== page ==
Position rod tip to optimize strikes
Casting and fighting a fish aside, where you hold the tip of your fishing rod can make a big difference in whether you get bit and how well you set the hook. For instance, now that the water is getting cold and bass are getting the slows, it’s time to break out suspending jerkbaits.
FLW Tour pros weigh in on the optimal techniques to take advantage of the transition from fall to winter
If a brief window of unusually warm weather interrupts an extended period of cold weather, how drastic of an effect will the warm weather have on fishing patterns? What kinds of movements should I watch for from bass?
Be prepared to practice
There are lots of little things you can do as a fisherman that combine to improve efficiency in a big way. One mistake a lot of tournament anglers make, and I’m as guilty as anyone, is not being ready for the first day of practice before a tournament.
There is a ton of outstanding fishing talent on Tour, but just being an exceptional angler will only get you so far in this sport. If you can't succeed on the business side or your last name isn't Morgan or Dudley, your career may well be short-lived. My goal with the Fish Biz blog will be to help FLW Outdoors anglers become better business people, ensuring a better product for the industry and all involved in this great sport. And, for those of you not interested in fishing for a living, I hope to give you an inside look at the business behind the sport we all love so much.
An easy way to hit the right depth with a jigging spoon
It might be old-school, but a jigging spoon is still one of the best techniques there is for fishing deep lakes with shad in winter and early prespawn. The shad will collect around deeper structure such as ditches, creek bends and that sort of thing during the day and bass will stay under them and feed from time to time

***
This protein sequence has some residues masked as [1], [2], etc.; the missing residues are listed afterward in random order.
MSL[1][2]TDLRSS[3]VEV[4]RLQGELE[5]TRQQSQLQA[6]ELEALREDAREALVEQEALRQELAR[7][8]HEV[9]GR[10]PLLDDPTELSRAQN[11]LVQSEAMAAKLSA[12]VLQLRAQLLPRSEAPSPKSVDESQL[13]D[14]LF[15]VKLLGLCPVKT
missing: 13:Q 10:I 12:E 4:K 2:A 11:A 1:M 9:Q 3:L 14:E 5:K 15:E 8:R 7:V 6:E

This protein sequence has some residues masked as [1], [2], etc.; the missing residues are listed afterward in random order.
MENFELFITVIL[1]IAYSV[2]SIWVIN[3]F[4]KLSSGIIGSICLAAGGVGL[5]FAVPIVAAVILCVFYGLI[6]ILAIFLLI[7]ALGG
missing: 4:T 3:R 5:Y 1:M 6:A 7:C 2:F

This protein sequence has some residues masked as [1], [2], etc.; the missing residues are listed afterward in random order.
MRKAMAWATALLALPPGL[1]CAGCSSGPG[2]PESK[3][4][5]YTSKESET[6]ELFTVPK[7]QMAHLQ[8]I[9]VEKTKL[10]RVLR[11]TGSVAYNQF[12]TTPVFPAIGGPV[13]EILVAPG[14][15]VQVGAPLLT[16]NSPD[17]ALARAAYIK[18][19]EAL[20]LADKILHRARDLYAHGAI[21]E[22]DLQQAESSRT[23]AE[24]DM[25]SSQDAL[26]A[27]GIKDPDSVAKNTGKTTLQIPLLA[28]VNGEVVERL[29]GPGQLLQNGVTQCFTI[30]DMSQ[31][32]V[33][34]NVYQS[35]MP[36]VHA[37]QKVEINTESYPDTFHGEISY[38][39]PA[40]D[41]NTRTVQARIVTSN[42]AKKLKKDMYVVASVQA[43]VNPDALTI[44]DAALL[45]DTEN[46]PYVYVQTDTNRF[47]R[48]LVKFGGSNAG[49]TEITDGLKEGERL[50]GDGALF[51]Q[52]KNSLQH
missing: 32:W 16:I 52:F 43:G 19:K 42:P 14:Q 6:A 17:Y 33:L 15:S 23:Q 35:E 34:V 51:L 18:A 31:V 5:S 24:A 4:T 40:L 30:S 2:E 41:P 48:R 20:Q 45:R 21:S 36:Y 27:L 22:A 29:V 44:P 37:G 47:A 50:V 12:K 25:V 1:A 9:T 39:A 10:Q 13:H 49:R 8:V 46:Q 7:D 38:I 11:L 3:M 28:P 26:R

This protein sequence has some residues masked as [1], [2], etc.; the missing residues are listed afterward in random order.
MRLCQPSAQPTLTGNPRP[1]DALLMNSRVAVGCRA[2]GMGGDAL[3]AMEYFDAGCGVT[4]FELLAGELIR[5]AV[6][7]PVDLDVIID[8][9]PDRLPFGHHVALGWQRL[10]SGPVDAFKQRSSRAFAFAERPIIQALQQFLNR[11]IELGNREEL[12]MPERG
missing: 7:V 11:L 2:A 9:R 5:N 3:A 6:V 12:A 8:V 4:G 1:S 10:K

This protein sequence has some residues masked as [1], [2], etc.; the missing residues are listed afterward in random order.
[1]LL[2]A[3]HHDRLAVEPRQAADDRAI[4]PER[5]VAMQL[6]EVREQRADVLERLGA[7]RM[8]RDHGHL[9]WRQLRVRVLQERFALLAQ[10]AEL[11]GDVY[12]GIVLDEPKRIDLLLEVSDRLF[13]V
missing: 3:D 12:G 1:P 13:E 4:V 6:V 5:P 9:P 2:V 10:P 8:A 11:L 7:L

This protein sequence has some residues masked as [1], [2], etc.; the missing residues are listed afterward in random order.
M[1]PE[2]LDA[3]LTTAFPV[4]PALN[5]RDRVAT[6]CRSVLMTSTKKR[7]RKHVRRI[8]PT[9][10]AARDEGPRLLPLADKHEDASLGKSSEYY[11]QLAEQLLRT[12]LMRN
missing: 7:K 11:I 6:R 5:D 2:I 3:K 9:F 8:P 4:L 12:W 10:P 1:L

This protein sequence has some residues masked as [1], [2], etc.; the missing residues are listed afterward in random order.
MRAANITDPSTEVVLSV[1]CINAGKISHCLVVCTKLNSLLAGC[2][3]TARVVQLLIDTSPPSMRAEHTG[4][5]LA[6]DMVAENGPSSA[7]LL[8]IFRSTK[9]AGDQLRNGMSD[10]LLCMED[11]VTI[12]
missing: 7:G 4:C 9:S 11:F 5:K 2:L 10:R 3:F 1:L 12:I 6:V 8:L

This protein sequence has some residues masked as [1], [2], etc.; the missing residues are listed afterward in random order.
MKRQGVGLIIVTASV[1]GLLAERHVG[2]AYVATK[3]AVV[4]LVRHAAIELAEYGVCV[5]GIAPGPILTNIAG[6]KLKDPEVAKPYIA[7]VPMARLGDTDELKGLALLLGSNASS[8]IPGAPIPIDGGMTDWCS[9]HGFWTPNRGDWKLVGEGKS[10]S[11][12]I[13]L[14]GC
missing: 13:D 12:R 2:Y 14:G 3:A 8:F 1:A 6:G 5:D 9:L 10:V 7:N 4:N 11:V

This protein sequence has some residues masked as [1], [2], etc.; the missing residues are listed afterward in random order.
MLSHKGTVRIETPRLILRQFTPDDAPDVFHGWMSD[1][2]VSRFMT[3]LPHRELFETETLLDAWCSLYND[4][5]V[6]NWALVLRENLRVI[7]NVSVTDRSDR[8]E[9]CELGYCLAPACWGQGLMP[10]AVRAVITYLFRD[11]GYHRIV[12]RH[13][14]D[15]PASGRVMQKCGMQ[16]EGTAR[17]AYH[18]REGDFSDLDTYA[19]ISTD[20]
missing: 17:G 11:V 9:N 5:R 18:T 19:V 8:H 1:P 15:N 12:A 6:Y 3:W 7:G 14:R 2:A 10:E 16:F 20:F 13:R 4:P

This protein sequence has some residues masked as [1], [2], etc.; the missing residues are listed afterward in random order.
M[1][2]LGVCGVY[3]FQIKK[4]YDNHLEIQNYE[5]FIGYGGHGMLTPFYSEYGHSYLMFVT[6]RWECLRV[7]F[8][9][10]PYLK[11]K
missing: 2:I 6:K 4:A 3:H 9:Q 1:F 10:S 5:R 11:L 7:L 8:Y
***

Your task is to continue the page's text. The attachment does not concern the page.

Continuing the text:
Regular maintenance will keep your rig looking like new
If there is one thing I hate worse than seeing a nice bass boat with a filthy finish, it’s seeing one with dirty carpet. I like to keep my stuff clean, but not just because it looks good. A bass boat is a huge investment, and the more you can do to protect that investment the better the returns if you ever decide to sell or trade it.
Time to dust off the jerkbaits
Now that the water temperatures are cooling down, jerkbaits are coming into their own again. Jerkbaits are hard to beat in highland lakes or Tennessee River impoundments where there are a lot of gizzard shad.
The odds favor a tight-wobbling crankbait
The rule of thumb has it that tight-wobbling crankbaits are better to use in the colder months and during prespawn. In my experience, that’s generally true, although I don’t have a bulletproof explanation for it. Maybe it has something to do with water temperature, color and depth.
Ranger's new lineup packs tournament-level features into affordable package
The economics are clear – you can climb into a fully-rigged Ranger aluminum bass boat complete with electronics, trolling motor, outboard and a Ranger Trail Trailer (equipped with deluxe wheels, swing-away tongue and waterproof lights) for around $17,000- $21,500 based on model and options. You'll part with a lot less cash on each boat payment, but you'll have a hard time listing a lot of "give-ups."
David A. Brown
Slow down and fish the windy side